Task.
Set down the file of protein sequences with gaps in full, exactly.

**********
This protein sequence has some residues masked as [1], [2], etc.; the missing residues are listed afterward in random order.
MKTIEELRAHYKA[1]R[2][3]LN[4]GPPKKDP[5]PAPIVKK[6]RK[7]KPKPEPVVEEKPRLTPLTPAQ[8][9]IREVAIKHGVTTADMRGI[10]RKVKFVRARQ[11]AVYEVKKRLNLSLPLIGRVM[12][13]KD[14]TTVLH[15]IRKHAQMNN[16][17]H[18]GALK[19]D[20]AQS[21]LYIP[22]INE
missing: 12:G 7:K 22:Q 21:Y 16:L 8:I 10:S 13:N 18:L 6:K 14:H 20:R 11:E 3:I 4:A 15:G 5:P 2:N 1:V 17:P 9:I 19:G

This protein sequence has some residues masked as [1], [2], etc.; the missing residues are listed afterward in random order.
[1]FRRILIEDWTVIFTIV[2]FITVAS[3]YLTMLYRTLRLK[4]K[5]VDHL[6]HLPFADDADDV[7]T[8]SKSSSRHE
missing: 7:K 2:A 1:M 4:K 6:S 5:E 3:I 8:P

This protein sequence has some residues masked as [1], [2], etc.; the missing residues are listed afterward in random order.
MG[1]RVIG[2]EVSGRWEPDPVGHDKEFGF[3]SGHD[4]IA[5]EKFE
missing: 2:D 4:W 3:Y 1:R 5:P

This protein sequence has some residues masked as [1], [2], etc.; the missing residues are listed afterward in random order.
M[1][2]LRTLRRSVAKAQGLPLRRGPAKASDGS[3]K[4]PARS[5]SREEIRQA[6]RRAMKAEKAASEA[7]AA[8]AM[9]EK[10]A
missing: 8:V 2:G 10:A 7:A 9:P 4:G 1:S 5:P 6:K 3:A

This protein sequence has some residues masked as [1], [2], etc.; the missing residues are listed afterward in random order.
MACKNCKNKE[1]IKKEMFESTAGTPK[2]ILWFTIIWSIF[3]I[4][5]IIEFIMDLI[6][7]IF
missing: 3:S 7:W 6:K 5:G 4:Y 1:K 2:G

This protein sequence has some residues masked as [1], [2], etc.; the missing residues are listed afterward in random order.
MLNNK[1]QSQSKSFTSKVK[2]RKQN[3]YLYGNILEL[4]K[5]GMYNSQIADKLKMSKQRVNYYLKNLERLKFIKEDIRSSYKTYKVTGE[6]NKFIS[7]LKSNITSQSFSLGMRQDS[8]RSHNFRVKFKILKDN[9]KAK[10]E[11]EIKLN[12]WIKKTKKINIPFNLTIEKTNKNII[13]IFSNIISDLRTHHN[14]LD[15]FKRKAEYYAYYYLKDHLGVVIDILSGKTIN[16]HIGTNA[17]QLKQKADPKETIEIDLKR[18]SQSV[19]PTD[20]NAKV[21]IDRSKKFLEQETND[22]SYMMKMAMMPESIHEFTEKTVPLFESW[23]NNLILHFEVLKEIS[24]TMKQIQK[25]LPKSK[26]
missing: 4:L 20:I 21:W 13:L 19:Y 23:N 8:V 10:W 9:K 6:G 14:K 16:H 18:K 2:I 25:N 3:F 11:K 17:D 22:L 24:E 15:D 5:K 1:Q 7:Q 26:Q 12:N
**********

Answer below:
This protein sequence has some residues masked as [1], [2], etc.; the missing residues are listed afterward in random order.
MKTIEELRAHYKA[1]R[2][3]LN[4]GPPKKDP[5]PAPIVKK[6]RK[7]KPKPEPVVEEKPRLTPLTPAQ[8][9]IREVAIKHGVTTADMRGI[10]RKVKFVRARQ[11]AVYEVKKRLNLSLPLIGRVM[12][13]KD[14]TTVLH[15]IRKHAQMNN[16][17]H[18]GALK[19]D[20]AQS[21]LYIP[22]INE
missing: 12:G 7:K 22:Q 21:Y 16:L 8:I 10:S 13:N 18:L 6:K 14:H 20:R 11:E 3:I 4:A 15:G 5:P 2:N 1:V 17:P 9:I 19:G

This protein sequence has some residues masked as [1], [2], etc.; the missing residues are listed afterward in random order.
[1]FRRILIEDWTVIFTIV[2]FITVAS[3]YLTMLYRTLRLK[4]K[5]VDHL[6]HLPFADDADDV[7]T[8]SKSSSRHE
missing: 7:K 2:A 1:M 4:K 6:S 5:E 3:I 8:P

This protein sequence has some residues masked as [1], [2], etc.; the missing residues are listed afterward in random order.
MG[1]RVIG[2]EVSGRWEPDPVGHDKEFGF[3]SGHD[4]IA[5]EKFE
missing: 2:D 4:W 3:Y 1:R 5:P

This protein sequence has some residues masked as [1], [2], etc.; the missing residues are listed afterward in random order.
M[1][2]LRTLRRSVAKAQGLPLRRGPAKASDGS[3]K[4]PARS[5]SREEIRQA[6]RRAMKAEKAASEA[7]AA[8]AM[9]EK[10]A
missing: 8:V 2:G 10:A 7:A 9:P 4:G 1:S 5:P 6:K 3:A

This protein sequence has some residues masked as [1], [2], etc.; the missing residues are listed afterward in random order.
MACKNCKNKE[1]IKKEMFESTAGTPK[2]ILWFTIIWSIF[3]I[4][5]IIEFIMDLI[6][7]IF
missing: 3:S 7:W 6:K 5:G 4:Y 1:K 2:G

This protein sequence has some residues masked as [1], [2], etc.; the missing residues are listed afterward in random order.
MLNNK[1]QSQSKSFTSKVK[2]RKQN[3]YLYGNILEL[4]K[5]GMYNSQIADKLKMSKQRVNYYLKNLERLKFIKEDIRSSYKTYKVTGE[6]NKFIS[7]LKSNITSQSFSLGMRQDS[8]RSHNFRVKFKILKDN[9]KAK[10]E[11]EIKLN[12]WIKKTKKINIPFNLTIEKTNKNII[13]IFSNIISDLRTHHN[14]LD[15]FKRKAEYYAYYYLKDHLGVVIDILSGKTIN[16]HIGTNA[17]QLKQKADPKETIEIDLKR[18]SQSV[19]PTD[20]NAKV[21]IDRSKKFLEQETND[22]SYMMKMAMMPESIHEFTEKTVPLFESW[23]NNLILHFEVLKEIS[24]TMKQIQK[25]LPKSK[26]
missing: 4:L 20:I 21:W 13:L 19:Y 23:N 8:V 10:W 9:K 6:G 14:K 16:H 18:K 2:I 25:N 3:F 11:K 17:D 22:L 24:E 15:D 5:K 1:Q 7:Q 26:Q 12:N